Homecare is a general term that represents a wide range of community-based services to support someone that is recuperating from an acute situation, such as a hip fracture, or services needed by persons with on-going chronic conditions, such as stroke or cerebral palsy.
The skills and duties of home care personnel vary, but all have one thing in common—they make it possible for care recipients to remain at home in a safe, environment and in some cases have more independence than they did before. In the process, they also provide family caregivers with a chance to replenish their depleted physical and emotional reserves.
Homecare personnel include:
• Registered nurses (RNs)—that provide skilled medical care, including giving medications, monitoring vital signs, dressing wounds, and teaching family caregivers how to use complicated equipment at home.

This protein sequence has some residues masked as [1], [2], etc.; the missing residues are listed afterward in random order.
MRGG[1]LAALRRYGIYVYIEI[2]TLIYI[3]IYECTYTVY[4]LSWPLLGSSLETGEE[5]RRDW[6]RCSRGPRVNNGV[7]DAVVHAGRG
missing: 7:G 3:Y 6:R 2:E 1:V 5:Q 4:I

• Therapists—that work with patients to restore or maintain their motor, speech and cognitive skills.
• Homecare aides—who provide personal services such as bathing, dressing, toileting, making meals, light cleaning, and transporting patients to the doctor.
• Companion/homemakers—who help with chores around the house but usually do not perform personal duties for the care recipient.